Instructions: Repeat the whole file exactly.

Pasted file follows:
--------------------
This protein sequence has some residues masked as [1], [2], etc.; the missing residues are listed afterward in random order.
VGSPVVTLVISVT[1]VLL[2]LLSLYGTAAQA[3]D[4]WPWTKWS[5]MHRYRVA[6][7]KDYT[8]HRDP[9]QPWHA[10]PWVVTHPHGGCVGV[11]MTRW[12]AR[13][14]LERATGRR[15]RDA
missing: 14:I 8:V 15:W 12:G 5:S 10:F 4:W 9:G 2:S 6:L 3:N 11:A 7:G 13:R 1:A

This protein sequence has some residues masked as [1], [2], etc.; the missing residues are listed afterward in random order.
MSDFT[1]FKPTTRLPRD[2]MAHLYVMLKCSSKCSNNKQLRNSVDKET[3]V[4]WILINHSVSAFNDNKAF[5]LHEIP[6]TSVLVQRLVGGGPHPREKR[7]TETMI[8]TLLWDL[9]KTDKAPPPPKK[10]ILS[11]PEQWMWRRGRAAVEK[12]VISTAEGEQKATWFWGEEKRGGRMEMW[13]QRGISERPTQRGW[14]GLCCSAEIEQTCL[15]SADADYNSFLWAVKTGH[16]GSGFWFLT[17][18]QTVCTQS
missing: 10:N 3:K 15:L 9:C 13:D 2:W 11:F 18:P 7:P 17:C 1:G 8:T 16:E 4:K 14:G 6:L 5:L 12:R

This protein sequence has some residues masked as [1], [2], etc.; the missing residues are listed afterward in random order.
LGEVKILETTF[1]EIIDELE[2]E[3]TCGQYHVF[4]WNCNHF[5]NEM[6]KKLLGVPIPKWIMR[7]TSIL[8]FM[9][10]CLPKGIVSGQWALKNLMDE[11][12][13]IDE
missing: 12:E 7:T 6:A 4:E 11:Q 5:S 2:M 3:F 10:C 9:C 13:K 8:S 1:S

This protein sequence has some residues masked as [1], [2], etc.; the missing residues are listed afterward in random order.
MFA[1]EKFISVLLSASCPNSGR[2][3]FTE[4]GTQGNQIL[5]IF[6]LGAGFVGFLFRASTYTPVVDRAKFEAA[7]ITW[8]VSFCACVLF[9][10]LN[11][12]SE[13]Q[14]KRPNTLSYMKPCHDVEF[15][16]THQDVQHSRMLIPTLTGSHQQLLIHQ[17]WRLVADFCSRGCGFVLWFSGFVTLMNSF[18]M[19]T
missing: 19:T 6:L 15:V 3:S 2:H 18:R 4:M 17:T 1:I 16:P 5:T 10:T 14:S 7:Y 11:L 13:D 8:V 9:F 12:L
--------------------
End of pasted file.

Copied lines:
This protein sequence has some residues masked as [1], [2], etc.; the missing residues are listed afterward in random order.
VGSPVVTLVISVT[1]VLL[2]LLSLYGTAAQA[3]D[4]WPWTKWS[5]MHRYRVA[6][7]KDYT[8]HRDP[9]QPWHA[10]PWVVTHPHGGCVGV[11]MTRW[12]AR[13][14]LERATGRR[15]RDA
missing: 14:I 8:V 15:W 12:G 5:S 10:F 4:W 9:G 2:S 6:L 3:N 11:A 7:G 13:R 1:A

This protein sequence has some residues masked as [1], [2], etc.; the missing residues are listed afterward in random order.
MSDFT[1]FKPTTRLPRD[2]MAHLYVMLKCSSKCSNNKQLRNSVDKET[3]V[4]WILINHSVSAFNDNKAF[5]LHEIP[6]TSVLVQRLVGGGPHPREKR[7]TETMI[8]TLLWDL[9]KTDKAPPPPKK[10]ILS[11]PEQWMWRRGRAAVEK[12]VISTAEGEQKATWFWGEEKRGGRMEMW[13]QRGISERPTQRGW[14]GLCCSAEIEQTCL[15]SADADYNSFLWAVKTGH[16]GSGFWFLT[17][18]QTVCTQS
missing: 10:N 3:K 15:L 9:C 13:D 2:W 11:F 18:P 7:P 17:C 1:G 8:T 16:E 4:K 14:G 6:L 5:L 12:R

This protein sequence has some residues masked as [1], [2], etc.; the missing residues are listed afterward in random order.
LGEVKILETTF[1]EIIDELE[2]E[3]TCGQYHVF[4]WNCNHF[5]NEM[6]KKLLGVPIPKWIMR[7]TSIL[8]FM[9][10]CLPKGIVSGQWALKNLMDE[11][12][13]IDE
missing: 12:E 7:T 6:A 4:E 11:Q 5:S 2:M 3:F 10:C 9:C 13:K 8:S 1:S

This protein sequence has some residues masked as [1], [2], etc.; the missing residues are listed afterward in random order.
MFA[1]EKFISVLLSASCPNSGR[2][3]FTE[4]GTQGNQIL[5]IF[6]LGAGFVGFLFRASTYTPVVDRAKFEAA[7]ITW[8]VSFCACVLF[9][10]LN[11][12]SE[13]Q[14]KRPNTLSYMKPCHDVEF[15][16]THQDVQHSRMLIPTLTGSHQQLLIHQ[17]WRLVADFCSRGCGFVLWFSGFVTLMNSF[18]M[19]T
missing: 19:T 6:L 15:V 3:S 2:H 18:R 4:M 17:T 1:I 16:P 5:T 10:T 14:S 7:Y 11:L 13:D 8:V 9:F 12:L